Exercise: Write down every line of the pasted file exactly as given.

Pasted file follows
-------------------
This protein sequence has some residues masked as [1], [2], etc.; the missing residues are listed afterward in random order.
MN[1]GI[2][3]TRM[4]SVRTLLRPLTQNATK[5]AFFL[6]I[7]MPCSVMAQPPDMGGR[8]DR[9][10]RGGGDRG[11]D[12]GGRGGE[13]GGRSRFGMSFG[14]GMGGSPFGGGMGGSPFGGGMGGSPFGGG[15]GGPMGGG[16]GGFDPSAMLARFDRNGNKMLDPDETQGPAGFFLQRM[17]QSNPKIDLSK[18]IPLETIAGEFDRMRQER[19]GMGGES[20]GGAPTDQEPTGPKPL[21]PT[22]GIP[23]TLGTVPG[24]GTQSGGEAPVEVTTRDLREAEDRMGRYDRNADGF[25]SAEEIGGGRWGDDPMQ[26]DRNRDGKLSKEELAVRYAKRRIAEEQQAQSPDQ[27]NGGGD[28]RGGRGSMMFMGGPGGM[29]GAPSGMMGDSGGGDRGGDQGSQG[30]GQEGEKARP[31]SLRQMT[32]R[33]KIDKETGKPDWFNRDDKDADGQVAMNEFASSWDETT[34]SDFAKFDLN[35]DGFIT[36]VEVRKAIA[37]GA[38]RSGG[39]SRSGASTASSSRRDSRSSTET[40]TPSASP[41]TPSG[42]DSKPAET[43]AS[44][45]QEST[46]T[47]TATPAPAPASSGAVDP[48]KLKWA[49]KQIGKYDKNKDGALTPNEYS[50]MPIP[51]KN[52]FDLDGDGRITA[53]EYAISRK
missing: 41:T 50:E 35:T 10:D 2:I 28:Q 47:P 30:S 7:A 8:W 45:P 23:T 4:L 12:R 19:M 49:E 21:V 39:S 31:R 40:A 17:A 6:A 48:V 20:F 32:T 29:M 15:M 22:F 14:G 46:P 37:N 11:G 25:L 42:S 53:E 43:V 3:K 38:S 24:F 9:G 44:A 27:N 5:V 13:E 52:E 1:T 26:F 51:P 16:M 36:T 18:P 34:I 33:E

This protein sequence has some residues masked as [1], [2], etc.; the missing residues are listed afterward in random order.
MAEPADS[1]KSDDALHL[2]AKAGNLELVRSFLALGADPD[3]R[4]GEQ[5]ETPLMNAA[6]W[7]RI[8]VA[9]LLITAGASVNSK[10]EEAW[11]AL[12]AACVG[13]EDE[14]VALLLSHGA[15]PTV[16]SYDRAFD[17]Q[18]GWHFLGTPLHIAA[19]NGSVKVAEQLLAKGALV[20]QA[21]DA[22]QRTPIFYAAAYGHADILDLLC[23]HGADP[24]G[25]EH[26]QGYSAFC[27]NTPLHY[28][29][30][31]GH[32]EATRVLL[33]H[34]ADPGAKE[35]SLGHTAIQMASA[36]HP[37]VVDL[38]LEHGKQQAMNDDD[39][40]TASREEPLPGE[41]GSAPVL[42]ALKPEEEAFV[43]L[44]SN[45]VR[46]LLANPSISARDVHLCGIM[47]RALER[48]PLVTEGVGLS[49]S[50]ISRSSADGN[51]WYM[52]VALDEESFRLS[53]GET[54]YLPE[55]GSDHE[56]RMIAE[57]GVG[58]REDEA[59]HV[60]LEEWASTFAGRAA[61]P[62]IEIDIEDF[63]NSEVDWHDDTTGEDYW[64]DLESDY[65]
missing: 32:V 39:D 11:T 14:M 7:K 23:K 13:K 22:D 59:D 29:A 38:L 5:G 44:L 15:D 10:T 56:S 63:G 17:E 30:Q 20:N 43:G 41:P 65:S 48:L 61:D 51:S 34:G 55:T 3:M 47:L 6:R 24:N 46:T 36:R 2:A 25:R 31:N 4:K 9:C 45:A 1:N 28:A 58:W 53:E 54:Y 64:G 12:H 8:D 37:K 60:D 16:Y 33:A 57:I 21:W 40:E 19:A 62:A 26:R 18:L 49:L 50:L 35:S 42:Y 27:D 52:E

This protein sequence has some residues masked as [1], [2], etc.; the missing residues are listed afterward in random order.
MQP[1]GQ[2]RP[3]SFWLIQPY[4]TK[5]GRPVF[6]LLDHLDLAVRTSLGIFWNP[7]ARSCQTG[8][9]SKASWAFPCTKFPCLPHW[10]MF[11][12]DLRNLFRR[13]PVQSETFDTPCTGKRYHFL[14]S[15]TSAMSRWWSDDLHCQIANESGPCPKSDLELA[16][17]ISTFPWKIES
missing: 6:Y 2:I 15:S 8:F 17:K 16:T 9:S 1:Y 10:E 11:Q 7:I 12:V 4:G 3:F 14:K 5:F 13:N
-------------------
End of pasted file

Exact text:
This protein sequence has some residues masked as [1], [2], etc.; the missing residues are listed afterward in random order.
MN[1]GI[2][3]TRM[4]SVRTLLRPLTQNATK[5]AFFL[6]I[7]MPCSVMAQPPDMGGR[8]DR[9][10]RGGGDRG[11]D[12]GGRGGE[13]GGRSRFGMSFG[14]GMGGSPFGGGMGGSPFGGGMGGSPFGGG[15]GGPMGGG[16]GGFDPSAMLARFDRNGNKMLDPDETQGPAGFFLQRM[17]QSNPKIDLSK[18]IPLETIAGEFDRMRQER[19]GMGGES[20]GGAPTDQEPTGPKPL[21]PT[22]GIP[23]TLGTVPG[24]GTQSGGEAPVEVTTRDLREAEDRMGRYDRNADGF[25]SAEEIGGGRWGDDPMQ[26]DRNRDGKLSKEELAVRYAKRRIAEEQQAQSPDQ[27]NGGGD[28]RGGRGSMMFMGGPGGM[29]GAPSGMMGDSGGGDRGGDQGSQG[30]GQEGEKARP[31]SLRQMT[32]R[33]KIDKETGKPDWFNRDDKDADGQVAMNEFASSWDETT[34]SDFAKFDLN[35]DGFIT[36]VEVRKAIA[37]GA[38]RSGG[39]SRSGASTASSSRRDSRSSTET[40]TPSASP[41]TPSG[42]DSKPAET[43]AS[44][45]QEST[46]T[47]TATPAPAPASSGAVDP[48]KLKWA[49]KQIGKYDKNKDGALTPNEYS[50]MPIP[51]KN[52]FDLDGDGRITA[53]EYAISRK
missing: 41:T 50:E 35:T 10:D 2:I 28:Q 47:P 30:S 7:A 8:W 45:P 23:T 4:L 12:R 19:M 49:E 21:V 39:S 31:R 40:A 17:A 6:A 48:V 20:F 32:T 29:M 15:M 22:F 14:G 46:P 37:N 11:G 25:L 42:S 53:E 43:V 3:K 38:S 24:F 9:G 44:A 27:N 5:V 13:E 52:E 1:T 26:F 51:P 16:M 36:T 18:P 34:I 33:E

This protein sequence has some residues masked as [1], [2], etc.; the missing residues are listed afterward in random order.
MAEPADS[1]KSDDALHL[2]AKAGNLELVRSFLALGADPD[3]R[4]GEQ[5]ETPLMNAA[6]W[7]RI[8]VA[9]LLITAGASVNSK[10]EEAW[11]AL[12]AACVG[13]EDE[14]VALLLSHGA[15]PTV[16]SYDRAFD[17]Q[18]GWHFLGTPLHIAA[19]NGSVKVAEQLLAKGALV[20]QA[21]DA[22]QRTPIFYAAAYGHADILDLLC[23]HGADP[24]G[25]EH[26]QGYSAFC[27]NTPLHY[28][29][30][31]GH[32]EATRVLL[33]H[34]ADPGAKE[35]SLGHTAIQMASA[36]HP[37]VVDL[38]LEHGKQQAMNDDD[39][40]TASREEPLPGE[41]GSAPVL[42]ALKPEEEAFV[43]L[44]SN[45]VR[46]LLANPSISARDVHLCGIM[47]RALER[48]PLVTEGVGLS[49]S[50]ISRSSADGN[51]WYM[52]VALDEESFRLS[53]GET[54]YLPE[55]GSDHE[56]RMIAE[57]GVG[58]REDEA[59]HV[60]LEEWASTFAGRAA[61]P[62]IEIDIEDF[63]NSEVDWHDDTTGEDYW[64]DLESDY[65]
missing: 32:V 39:D 11:T 14:M 7:K 23:K 13:K 22:D 59:D 29:A 38:L 5:G 44:L 15:D 10:T 56:S 63:G 17:E 30:Q 20:N 43:G 41:P 65:S 48:L 61:D 51:S 34:G 55:T 3:M 47:L 6:R 24:N 46:T 36:R 2:A 25:R 31:N 4:K 9:C 45:A 1:N 28:A 58:W 53:E 54:Y 64:G 12:H 8:D 37:K 60:D 16:Y 33:A 57:I 21:W 40:E 19:A 62:A 26:R 18:L 49:L 50:L 35:S 42:Y 27:D 52:E

This protein sequence has some residues masked as [1], [2], etc.; the missing residues are listed afterward in random order.
MQP[1]GQ[2]RP[3]SFWLIQPY[4]TK[5]GRPVF[6]LLDHLDLAVRTSLGIFWNP[7]ARSCQTG[8][9]SKASWAFPCTKFPCLPHW[10]MF[11][12]DLRNLFRR[13]PVQSETFDTPCTGKRYHFL[14]S[15]TSAMSRWWSDDLHCQIANESGPCPKSDLELA[16][17]ISTFPWKIES
missing: 6:Y 2:I 15:S 8:F 17:K 16:T 9:S 1:Y 10:E 11:Q 7:I 12:V 4:G 3:F 14:K 5:F 13:N